posted on Apr, 14 2008 @ 09:07 PM
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reply to post by DimensionalDetective
 


Your killing me tongiht Dimension. It seems I am chasing down every thread you have been writing (all the Constitutional ones at least)

I didn't read anyones post so if I restate the obvious I apologize

That mother is going to win big time. If it was a public school that it was state action and it was abusive. End of story. I hope I get a case like that someday



posted on Apr, 14 2008 @ 09:09 PM
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reply to post by intrepid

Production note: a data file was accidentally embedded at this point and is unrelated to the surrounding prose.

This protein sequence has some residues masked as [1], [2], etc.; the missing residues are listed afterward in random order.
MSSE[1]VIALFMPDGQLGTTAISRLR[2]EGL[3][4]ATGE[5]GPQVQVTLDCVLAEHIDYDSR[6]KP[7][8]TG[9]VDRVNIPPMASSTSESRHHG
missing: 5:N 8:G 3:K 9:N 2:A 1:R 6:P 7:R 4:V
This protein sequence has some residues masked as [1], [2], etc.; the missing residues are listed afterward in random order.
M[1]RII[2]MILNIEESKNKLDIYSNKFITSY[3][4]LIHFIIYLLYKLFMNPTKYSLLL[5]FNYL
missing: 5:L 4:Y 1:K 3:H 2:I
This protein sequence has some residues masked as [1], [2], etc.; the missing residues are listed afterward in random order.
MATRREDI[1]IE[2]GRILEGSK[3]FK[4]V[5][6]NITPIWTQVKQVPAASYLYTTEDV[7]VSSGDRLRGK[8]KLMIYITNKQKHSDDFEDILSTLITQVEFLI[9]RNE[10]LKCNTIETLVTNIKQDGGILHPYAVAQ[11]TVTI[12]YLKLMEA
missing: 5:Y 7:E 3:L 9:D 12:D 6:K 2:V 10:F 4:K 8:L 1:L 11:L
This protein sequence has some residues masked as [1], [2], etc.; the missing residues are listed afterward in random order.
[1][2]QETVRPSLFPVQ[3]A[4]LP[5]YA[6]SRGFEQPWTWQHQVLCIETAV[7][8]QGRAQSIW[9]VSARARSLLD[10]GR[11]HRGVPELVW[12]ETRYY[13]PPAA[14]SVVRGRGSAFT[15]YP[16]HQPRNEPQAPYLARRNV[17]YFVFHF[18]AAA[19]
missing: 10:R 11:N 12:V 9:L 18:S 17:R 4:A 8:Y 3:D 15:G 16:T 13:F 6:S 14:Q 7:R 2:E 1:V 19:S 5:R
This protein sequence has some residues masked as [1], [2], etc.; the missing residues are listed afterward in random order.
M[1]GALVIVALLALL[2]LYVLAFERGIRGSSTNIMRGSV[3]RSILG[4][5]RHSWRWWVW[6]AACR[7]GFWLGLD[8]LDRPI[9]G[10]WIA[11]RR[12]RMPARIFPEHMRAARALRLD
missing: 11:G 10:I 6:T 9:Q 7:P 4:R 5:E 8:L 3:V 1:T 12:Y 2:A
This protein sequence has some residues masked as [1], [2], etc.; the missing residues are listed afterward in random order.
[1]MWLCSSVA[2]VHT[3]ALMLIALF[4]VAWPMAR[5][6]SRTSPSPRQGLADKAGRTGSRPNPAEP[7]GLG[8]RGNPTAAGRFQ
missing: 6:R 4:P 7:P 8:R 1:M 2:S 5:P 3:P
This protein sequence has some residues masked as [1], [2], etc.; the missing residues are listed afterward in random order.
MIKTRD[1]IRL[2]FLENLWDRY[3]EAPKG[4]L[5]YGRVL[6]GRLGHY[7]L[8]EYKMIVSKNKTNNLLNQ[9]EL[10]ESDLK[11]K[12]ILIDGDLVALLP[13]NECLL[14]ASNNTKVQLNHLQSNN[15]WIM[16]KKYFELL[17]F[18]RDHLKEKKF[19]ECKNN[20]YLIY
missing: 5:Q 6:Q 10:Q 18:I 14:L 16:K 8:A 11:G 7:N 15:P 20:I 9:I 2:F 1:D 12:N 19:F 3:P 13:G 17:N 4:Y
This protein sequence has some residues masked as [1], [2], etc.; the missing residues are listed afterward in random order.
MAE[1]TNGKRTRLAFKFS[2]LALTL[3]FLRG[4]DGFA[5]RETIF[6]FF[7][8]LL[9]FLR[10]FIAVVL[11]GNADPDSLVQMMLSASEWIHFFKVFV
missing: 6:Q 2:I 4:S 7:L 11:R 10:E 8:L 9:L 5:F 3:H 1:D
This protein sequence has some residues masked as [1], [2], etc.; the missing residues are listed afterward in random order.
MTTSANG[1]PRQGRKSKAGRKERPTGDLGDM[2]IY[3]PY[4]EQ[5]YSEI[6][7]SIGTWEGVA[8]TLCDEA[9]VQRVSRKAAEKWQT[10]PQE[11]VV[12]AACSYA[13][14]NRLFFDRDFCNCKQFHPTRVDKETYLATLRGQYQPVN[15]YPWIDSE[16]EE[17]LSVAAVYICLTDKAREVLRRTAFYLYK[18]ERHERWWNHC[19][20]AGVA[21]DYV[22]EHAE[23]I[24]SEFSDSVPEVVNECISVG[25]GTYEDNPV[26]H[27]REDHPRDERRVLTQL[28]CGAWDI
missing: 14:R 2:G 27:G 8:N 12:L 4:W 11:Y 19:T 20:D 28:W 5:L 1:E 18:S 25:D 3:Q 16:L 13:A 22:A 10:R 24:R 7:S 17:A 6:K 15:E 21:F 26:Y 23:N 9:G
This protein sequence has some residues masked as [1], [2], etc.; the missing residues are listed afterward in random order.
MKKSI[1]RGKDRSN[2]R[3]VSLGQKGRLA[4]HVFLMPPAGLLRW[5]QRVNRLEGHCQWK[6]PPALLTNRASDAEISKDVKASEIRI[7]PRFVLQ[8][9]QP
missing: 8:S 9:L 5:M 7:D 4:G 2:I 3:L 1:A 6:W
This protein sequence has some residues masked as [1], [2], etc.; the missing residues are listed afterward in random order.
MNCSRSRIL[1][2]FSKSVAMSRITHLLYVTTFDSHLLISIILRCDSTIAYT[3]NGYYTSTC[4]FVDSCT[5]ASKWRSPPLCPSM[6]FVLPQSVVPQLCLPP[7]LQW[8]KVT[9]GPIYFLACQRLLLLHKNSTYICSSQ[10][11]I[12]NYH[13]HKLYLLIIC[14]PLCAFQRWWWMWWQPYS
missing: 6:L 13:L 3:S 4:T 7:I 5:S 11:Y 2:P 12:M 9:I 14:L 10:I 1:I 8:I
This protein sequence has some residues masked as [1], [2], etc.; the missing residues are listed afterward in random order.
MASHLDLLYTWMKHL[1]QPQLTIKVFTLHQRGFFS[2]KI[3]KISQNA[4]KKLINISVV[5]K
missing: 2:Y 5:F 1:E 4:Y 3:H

That was the first thing that came to mind-That they did not have someone qualified to deal with an autistic child. If they had, this treatment would have NEVER happened. Hopefully this school WILL hire staff that know the ends and outs of autism, and the behaviors associated with it, as well as humane, sensible ways to deal with these children.

Locking the kid in a 4 x 8 room because of THEIR ignorance is sickening.



posted on Apr, 14 2008 @ 09:09 PM
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reply to post by intrepid
 


Need to hire Special Ed. teachers. Or fire the ones they have now if thats how they do these things.



posted on Apr, 14 2008 @ 10:28 PM
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Originally posted by DimensionalDetective
reply to post by intrepid